February is Black History Month, which means there’s no better time to celebrate the incalculable contributions that Black Americans have made to this country’s history and culture. And there are few places where these contributions are more numerous, or obvious, than in music. From jazz to blues, hip-hop, soul, funk, disco, techno, rock and roll, and countless other genres, so much of the bedrock of American popular music comes directly from Black musical traditions. And those traditions have never been static; they evolve, change with the times, and find ways to accommodate new sounds and styles. In honor of Black History Month, here are three performers who have become mainstays on Levitt stages across the country, who manage to engage with, help preserve, and challenge our understanding of the history of Black music.
For much of living memory, country has been one of America’s most thoroughly white-dominated music genres. (The Country Music Hall of Fame, for example, only has three Black members.) But that wasn’t always the case, and it’s becoming less and less so in the present day, as Black country musicians like Kane Brown, Darius Rucker, and Mickey Guyton continue to make serious waves as Nashville stars. Back in the genre’s infancy, Black musicians helped form the DNA of country music, only for so many of their contributions to be marginalized or forgotten. Helping to shatter those old perceptions is the Black Opry. Founded in 2021, the touring group is a rotating collective of Black Americana and country musicians who share songs and stories in a “writers-round” style. With performances at both Levitt Pavilion SteelStacks and Levitt Pavilion Dayton last summer, featuring the likes of Jett Holden, Tylar Bryant and Tae Lewis, Black Opry is fast becoming a Levitt favorite, and a reminder of the vast and under-sung contributions that Black musicians have made, and are still making, to this quintessentially American musical tradition.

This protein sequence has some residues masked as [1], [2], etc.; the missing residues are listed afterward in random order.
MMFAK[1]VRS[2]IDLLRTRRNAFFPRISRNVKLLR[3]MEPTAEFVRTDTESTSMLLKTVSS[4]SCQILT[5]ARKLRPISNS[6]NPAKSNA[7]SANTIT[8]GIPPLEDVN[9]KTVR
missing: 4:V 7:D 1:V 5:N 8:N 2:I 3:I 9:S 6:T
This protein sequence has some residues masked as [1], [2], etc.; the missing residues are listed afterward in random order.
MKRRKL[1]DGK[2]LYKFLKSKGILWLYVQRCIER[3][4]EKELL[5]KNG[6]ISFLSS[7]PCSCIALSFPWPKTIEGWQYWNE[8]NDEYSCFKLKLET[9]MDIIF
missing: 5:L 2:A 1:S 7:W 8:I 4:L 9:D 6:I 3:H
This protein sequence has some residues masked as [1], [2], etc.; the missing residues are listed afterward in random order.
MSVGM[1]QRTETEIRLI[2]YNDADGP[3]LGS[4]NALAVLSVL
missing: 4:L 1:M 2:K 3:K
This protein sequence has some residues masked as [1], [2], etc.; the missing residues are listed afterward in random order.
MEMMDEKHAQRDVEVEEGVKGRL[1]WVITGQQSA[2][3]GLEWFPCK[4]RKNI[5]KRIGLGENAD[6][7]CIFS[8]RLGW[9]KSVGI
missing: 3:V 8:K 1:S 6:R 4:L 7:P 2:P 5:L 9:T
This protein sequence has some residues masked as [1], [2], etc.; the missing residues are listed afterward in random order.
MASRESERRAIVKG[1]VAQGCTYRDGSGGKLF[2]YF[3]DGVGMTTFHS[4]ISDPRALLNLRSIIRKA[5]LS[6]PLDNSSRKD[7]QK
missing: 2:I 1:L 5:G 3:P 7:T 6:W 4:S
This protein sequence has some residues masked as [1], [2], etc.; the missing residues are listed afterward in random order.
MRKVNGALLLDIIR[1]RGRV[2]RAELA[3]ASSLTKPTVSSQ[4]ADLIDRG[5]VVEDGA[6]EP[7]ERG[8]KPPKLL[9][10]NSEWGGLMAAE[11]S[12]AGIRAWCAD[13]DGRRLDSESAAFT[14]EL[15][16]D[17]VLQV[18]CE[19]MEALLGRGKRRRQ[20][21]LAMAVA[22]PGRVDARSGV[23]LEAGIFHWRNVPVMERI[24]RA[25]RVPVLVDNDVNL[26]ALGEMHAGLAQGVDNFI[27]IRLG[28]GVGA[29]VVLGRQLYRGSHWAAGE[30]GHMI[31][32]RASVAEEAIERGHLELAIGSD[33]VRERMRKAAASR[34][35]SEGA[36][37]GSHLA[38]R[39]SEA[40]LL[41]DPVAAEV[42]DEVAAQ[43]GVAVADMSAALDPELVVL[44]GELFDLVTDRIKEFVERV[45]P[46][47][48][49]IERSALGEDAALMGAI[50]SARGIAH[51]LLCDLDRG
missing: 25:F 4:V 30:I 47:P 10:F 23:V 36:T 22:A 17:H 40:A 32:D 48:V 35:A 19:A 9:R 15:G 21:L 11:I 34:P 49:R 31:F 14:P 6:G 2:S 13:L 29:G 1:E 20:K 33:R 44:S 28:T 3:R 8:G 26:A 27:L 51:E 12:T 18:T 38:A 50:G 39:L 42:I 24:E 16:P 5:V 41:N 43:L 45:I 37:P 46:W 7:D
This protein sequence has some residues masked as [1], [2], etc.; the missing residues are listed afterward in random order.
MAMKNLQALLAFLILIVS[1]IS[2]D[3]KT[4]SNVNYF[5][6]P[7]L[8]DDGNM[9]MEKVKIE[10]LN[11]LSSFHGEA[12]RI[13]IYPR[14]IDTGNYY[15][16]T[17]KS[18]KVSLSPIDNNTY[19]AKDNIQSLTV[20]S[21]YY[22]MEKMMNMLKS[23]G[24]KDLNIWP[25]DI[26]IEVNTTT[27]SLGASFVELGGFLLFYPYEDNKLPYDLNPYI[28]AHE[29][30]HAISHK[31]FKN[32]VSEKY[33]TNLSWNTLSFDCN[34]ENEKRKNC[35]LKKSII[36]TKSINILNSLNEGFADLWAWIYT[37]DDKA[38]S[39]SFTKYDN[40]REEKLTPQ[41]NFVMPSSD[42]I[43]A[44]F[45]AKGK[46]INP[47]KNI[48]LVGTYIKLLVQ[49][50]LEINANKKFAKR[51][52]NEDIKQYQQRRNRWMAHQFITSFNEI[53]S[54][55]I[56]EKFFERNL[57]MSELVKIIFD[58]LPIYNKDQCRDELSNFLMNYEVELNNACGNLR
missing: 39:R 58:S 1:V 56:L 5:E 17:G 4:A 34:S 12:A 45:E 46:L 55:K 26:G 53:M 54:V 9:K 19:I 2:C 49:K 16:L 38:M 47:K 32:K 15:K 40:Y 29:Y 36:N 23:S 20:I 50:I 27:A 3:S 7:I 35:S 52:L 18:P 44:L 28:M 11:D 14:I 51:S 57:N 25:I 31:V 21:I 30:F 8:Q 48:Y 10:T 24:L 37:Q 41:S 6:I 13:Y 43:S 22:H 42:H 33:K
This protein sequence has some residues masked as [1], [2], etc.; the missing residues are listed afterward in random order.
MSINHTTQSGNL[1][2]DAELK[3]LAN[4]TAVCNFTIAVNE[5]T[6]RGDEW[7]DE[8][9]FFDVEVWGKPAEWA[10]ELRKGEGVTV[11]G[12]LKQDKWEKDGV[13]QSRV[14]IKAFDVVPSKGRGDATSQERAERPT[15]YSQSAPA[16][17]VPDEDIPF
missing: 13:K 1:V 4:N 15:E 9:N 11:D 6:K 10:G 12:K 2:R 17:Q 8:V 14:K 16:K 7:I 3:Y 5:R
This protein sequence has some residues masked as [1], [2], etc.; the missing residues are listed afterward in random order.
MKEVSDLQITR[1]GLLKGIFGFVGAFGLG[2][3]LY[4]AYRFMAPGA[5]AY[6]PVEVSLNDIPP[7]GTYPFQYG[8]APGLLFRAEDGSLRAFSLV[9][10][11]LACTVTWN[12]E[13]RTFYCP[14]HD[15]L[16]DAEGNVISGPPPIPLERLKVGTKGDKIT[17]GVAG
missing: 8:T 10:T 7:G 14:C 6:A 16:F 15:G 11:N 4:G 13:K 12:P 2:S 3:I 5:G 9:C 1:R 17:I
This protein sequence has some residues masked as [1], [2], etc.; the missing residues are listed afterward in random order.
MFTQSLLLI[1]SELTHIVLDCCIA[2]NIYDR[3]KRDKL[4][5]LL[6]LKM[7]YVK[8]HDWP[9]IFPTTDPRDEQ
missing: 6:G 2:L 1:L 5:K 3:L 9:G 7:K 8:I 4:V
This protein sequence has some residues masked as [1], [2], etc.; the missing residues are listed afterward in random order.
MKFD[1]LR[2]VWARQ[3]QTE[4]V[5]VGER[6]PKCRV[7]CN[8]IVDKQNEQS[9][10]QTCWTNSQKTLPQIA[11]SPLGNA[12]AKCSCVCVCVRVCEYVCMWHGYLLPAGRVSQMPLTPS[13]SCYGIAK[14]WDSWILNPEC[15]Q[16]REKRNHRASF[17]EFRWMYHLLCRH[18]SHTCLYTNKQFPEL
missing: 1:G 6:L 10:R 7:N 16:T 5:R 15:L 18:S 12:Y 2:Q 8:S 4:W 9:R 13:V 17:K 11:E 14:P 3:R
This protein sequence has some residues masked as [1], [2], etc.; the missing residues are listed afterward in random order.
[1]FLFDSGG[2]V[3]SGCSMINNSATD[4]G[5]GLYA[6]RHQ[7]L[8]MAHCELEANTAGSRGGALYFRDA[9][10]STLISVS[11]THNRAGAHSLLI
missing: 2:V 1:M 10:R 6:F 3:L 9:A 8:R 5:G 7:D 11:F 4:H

Jazz is America’s preeminent musical art form. And New Orleans jazz is the watershed from which all subsequent styles of jazz flow. Countless musicians, in Louisiana and elsewhere, have kept the city’s formidable musical legacy alive over the decades, but trumpeter, composer, and Ninth Ward native Shamarr Allen deftly combines traditional New Orleans jazz with blues, funk, and hip-hop for a recognizable yet totally unique and modern sound. A veteran of Levitt stages across the country, including Levitt Pavilion Dayton and Levitt AMP Galva (and most recently performing at Levitt AMP Sheboygan in July of 2022), Allen also founded the True Orleans Foundation, a New Orleans nonprofit that offers clinics and programs designed to “teach, encourage, and support the cultures and traditions of New Orleans through the universal language of music.”
Before it became the dominant sound of contemporary popular music, hip-hop was a slippery, ever-malleable genre, created by Black youth in the South Bronx who managed to remix, recontextualize, and redefine music from multiple eras and genres to create something entirely new. And even today, hip-hop remains amenable to all sorts of new influences and forms of cross-pollination, as New York’s Gangstagrass amply demonstrate. Combining hip-hop with bluegrass, the group has been turning heads with its unique sound ever since composing the EMMY-nominated theme song for the FX series “Justified,” in 2010, playing multiple Levitt venues all the while, including Levitt AMP Fort Smith and Levitt Pavilion Arlington last summer. As the late novelist Elmore Leonard once said of the group’s music, Gangstagrass “takes two types of music that are opposites and mixes them together brilliantly in a way that is natural and enjoyable.” And finding natural, enjoyable connections between seemingly incompatible sounds is ultimately one of hip-hop’s historical hallmarks.